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 D60 students help load food as members of the Pueblo Youth CouncilCoinciding with Valentine’s Day, $7,000 worth of healthy fruit found its way into the hands, and hearts, of hundreds of Roadrunners at Eva Baca Elementary, thanks to the efforts of community-minded scholars from Centennial, South and Central.

For the second year, the Pueblo Food Project’s Fruits of Love undertaking provided parcels of bananas, clementines, assorted berries, and other sweet but healthy treats to the Baca youngsters. With financial support from the local health department, the project was launched last year by the Fooducates arm of the Pueblo Youth Food Council as a way to help children celebrate Valentine’s Day without the traditional, and much less healthy, chocolate and candy.

Along with the fruit, each parcel contained well wishes for Valentine’s Day as well as information on the benefits that come with eating the naturally sweet items.

Centennial, Central and South are represented on Fooducates by Audriana Sauceda, Karina Ruiz-Salcido, Alexis Hernandez, Marissa Gonzalez, Aiden McIntire, Halee Garcia and James Swindells.

Bulldog Audriana was tasked with forming a purchase list of fruits she believed would not only appeal to youngsters but broaden their palate, with raspberries and blackberries filling the latter role.

“I like getting involved in the community and helping in whatever ways I can,” Audriana said. “Fooducates is a great way to help out and get some nutritional foods in little kids’ hands.”

From Central, Alexis Hernandez made it a point to become more community minded in his final year of high school.

“I was introduced to Fooducates through Student Council,” Alexis said. “I saw it as an opportunity to get involved with my community and help out as much as I can.  D60 students help load food as members of the Pueblo Youth Council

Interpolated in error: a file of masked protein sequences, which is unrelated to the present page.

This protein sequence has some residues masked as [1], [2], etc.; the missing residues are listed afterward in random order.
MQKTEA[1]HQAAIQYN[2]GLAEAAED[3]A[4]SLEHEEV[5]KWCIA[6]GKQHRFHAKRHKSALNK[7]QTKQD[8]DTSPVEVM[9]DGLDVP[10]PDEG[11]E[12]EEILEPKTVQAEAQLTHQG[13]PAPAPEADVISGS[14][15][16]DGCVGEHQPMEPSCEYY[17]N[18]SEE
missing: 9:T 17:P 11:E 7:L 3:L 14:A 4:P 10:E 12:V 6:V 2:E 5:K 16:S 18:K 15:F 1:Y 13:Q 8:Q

“Personally, I love food, so I knew this project would be one I could relate to. For kids today, it’s a lot easier to get something unhealthy to eat. So pushing the healthy side of it can benefit a lot of children.”

Also a Wildcat, Marissa Gonzalez added, “I think this project is great for the less fortunate who don’t have access to food, especially healthy food.”

The fruity love began with District high schoolers, along with brothers from Columbian and Pueblo Academy of Arts and their parents, unloading crates of fruit from a delivery van before packaging the items into hundreds of individual parcels. 

Monique Marez, director of the Pueblo Food Project, and Program Manager Megan Moore, are both graduates of Central.

“Through a survey, the Fooducate members learned from their peers that they want access to healthy food,” Program Manager Moore explained. “So that’s how this project began.”

Director Marez praised Centennial’s Girls Cabinet for “going the extra mile” by helping to collect kitchen items that will be repurposed to serve The Right Place, a Belmont-based non-profit organization providing shelter for the homeless.